Dr. Jeffrey Heer, Stanford University
The increasing scale and accessibility of digital data provides an unprecedented resource for informing research, business and public policy. Yet acquiring and storing this data is, by itself, of little value. Turning data into knowledge is a fundamental challenge for both computer systems and user interface research: it requires integrating data management systems and analysis algorithms with human judgments of the meaning and significance of observed patterns. In this talk, I will discuss our research attempting to address this challenge through novel interactive systems for data visualization and manipulation.
First, visual representations are regularly used to aid perception of patterns, trends and outliers in data. To aid this process, we are investigating the design of declarative, domain-specific languages for custom visualization. Our resulting languages (Protovis and D3) simplify specification and enable performance optimization while preserving an expressive design space. These systems are now widely used throughout academia and industry.
Second, data analysts often expend an inordinate amount of effort manipulating data and assessing data quality issues. With our Wrangler system, users can construct data transformation scripts in a direct manipulation interface. Wrangler uses programming-by-demonstration methods to automatically suggest applicable transforms and preview their results. The end result is not simply transformed data, but a reusable program that can be run on other platforms (e.g., MapReduce) to process data at scale.
Collectively, these systems contribute new approaches for improving the efficiency and scale at which expert analysts work, while lowering the threshold for non-experts.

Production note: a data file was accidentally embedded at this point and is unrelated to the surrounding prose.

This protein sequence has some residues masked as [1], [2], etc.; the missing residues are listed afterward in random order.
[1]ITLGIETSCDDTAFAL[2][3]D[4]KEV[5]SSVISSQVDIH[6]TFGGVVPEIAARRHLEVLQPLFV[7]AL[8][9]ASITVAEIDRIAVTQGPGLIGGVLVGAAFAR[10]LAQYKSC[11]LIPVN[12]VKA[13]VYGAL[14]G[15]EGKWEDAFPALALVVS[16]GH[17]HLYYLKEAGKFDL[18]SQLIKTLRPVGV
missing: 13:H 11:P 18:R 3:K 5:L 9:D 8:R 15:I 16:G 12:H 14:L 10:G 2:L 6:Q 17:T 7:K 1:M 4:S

Jeffrey Heer is an Assistant Professor of Computer Science at Stanford University, where he works on human-computer interaction, visualization and social computing. His research investigates the perceptual, cognitive and social factors involved in making sense of large data collections, resulting in new interactive systems for visual analysis and communication. The visualization tools developed by his lab (Prefuse, Flare, Protovis & D3) are used by researchers, corporations and thousands of data enthusiasts around the world. His group has received Best Paper and/or Honorable Mention awards at the premier venues in Human-Computer Interaction and Information Visualization (ACM CHI, ACM UIST, IEEE InfoVis). In 2009 Jeff was included in MIT Technology Review's TR35; in 2012 he was named a Sloan Foundation Research Fellow. He holds BS, MS and PhD degrees in Computer Science from the University of California, Berkeley.